dc.creatorEralp, Muhsinen_US
dc.contributor.authorEralp, Muhsinen_US
dc.date.issued2007en_US
dc.publisherThe University of Arizona.en_US
dc.rightsCopyright © is held by the author. Digital access to this material is made possible by the University Libraries, University of Arizona. Further transmission, reproduction or presentation (such as public display or performance) of protected items is prohibited except with permission of the author.en_US
dc.description.abstractThis work presents recent advances in photorefractive polymer composites towards improved efficiency, speed, persistence of holograms and sensitivity at both visible and near infrared wavelengths. Besides the pure performance characteristics, a thin-device approach is presented to reduce operating voltage of these devices to practical levels and these materials are analyzed in both reflection and transmission geometries.The thin device operating at 1.3kV holds erasable, Bragg holograms with 80% efficiency in addition to its video-rate response time. The transition of hologram state from 'thick' to 'thin' is analyzed in detail. On the near IR portion of spectrum, new photorefractive polymer composites have been developed that enable high performance operation at 845nm and 975nm. Utilizing our novel photorefractive materials we demonstrate large diffraction efficiency in four-wave mixing experiments and video-rate response times. A major step towards achieving submillisecond response times is obtained through recording photorefractive gratings with individual nanosecond pulses at 532nm. At 4 mJ/cm2 illumination, a maximum diffraction efficiency of 56% has been obtained with a build-up time of only 300 microseconds (t1). This fast response enables applications in optical processing requiring frame rates of 100Hz or more. Due to the short duration of the writing pulses, the recording is insensitive to vibrations. Combining molecules that have different frontier orbital energies in a copolymer system and utilizing thermal fixing approach has led to long grating lifetimes of more than several hours. Later, in this dissertation, two low-glass-transition photorefractive polymer composites are investigated in reflection geometry. 60% is diffraction efficiency is observed in 105 micron thick devices of a PVK based composite. The reflection holograms are more sensitive to reading angle and slight birefringence due to the poling of chromophores has proven to cause a Bragg mismatch.en_US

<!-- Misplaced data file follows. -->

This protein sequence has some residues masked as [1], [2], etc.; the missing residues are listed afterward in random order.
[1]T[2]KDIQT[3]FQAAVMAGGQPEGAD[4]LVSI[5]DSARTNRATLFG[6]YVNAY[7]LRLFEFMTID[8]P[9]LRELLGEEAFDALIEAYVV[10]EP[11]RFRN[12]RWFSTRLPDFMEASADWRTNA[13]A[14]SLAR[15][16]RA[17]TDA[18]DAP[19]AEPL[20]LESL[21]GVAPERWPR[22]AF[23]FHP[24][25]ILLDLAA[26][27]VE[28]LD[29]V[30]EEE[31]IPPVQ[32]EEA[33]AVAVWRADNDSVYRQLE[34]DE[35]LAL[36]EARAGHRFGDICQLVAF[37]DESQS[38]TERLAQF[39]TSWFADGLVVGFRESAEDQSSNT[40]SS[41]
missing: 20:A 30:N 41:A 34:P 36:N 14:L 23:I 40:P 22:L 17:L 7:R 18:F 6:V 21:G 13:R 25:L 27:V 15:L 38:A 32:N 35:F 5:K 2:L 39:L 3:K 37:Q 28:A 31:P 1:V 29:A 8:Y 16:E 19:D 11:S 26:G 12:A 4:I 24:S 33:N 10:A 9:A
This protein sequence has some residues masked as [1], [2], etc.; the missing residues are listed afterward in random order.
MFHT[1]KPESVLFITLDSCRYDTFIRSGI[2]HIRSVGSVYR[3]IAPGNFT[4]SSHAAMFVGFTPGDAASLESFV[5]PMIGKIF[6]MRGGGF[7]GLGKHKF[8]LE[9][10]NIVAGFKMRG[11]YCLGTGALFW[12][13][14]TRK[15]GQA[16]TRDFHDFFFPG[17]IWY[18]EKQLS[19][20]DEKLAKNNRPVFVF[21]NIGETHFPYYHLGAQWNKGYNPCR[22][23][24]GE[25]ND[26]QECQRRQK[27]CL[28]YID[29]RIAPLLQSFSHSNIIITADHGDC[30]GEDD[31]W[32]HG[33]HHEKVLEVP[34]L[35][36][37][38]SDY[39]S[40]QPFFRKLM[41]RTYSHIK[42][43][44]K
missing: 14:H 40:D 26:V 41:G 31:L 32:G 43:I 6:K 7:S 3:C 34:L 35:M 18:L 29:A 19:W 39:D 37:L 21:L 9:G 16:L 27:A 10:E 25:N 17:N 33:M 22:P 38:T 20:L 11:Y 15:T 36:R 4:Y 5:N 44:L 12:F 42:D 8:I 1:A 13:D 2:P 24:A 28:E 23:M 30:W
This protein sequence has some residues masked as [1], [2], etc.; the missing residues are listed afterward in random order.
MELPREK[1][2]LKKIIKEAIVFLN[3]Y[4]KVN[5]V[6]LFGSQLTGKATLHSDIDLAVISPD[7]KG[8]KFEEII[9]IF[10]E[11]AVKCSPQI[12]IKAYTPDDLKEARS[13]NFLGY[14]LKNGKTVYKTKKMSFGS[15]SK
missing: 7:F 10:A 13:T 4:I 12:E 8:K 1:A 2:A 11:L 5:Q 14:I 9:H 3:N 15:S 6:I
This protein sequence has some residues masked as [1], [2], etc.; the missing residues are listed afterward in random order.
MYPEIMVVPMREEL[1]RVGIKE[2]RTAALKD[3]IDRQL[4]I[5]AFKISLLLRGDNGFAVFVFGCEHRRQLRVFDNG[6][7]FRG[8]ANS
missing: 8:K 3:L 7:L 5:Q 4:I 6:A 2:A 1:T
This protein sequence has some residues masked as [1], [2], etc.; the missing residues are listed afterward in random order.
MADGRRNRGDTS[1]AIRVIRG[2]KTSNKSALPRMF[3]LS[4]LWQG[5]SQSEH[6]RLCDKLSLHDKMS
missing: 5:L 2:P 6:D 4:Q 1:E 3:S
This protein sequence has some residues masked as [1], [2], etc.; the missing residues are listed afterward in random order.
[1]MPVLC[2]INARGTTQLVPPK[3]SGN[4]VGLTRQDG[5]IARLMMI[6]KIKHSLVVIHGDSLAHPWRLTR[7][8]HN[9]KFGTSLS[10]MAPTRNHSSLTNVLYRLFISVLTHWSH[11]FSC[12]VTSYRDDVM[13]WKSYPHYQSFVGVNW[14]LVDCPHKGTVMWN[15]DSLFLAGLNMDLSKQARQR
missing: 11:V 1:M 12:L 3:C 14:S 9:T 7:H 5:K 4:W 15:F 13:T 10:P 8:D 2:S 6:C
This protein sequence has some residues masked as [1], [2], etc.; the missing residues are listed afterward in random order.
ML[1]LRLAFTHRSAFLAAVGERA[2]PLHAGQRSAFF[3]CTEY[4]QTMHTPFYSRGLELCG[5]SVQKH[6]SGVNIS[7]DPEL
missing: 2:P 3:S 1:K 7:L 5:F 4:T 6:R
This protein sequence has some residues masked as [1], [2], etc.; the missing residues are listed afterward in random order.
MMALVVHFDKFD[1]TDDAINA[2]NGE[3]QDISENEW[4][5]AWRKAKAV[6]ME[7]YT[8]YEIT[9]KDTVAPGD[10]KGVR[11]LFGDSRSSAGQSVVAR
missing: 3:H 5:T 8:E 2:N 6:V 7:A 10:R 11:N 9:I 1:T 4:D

dc.typetexten_US
dc.typeElectronic Dissertationen_US
dc.subjectphotorefractive polymeren_US
dc.subjectholographic displayen_US
dc.subjectthermal fixingen_US
thesis.degree.namePhDen_US
thesis.degree.leveldoctoralen_US
thesis.degree.disciplineOptical Sciencesen_US
thesis.degree.disciplineGraduate Collegeen_US
thesis.degree.grantorUniversity of Arizonaen_US
dc.contributor.advisorPeyghambarian, Nasseren_US
dc.contributor.chairPeyghambarian, Nasseren_US
dc.contributor.committeememberNorwood, Robert A.en_US
dc.contributor.committeememberFallahi, Mohmouden_US
dc.identifier.proquest2015en_US
dc.identifier.oclc659746610en_US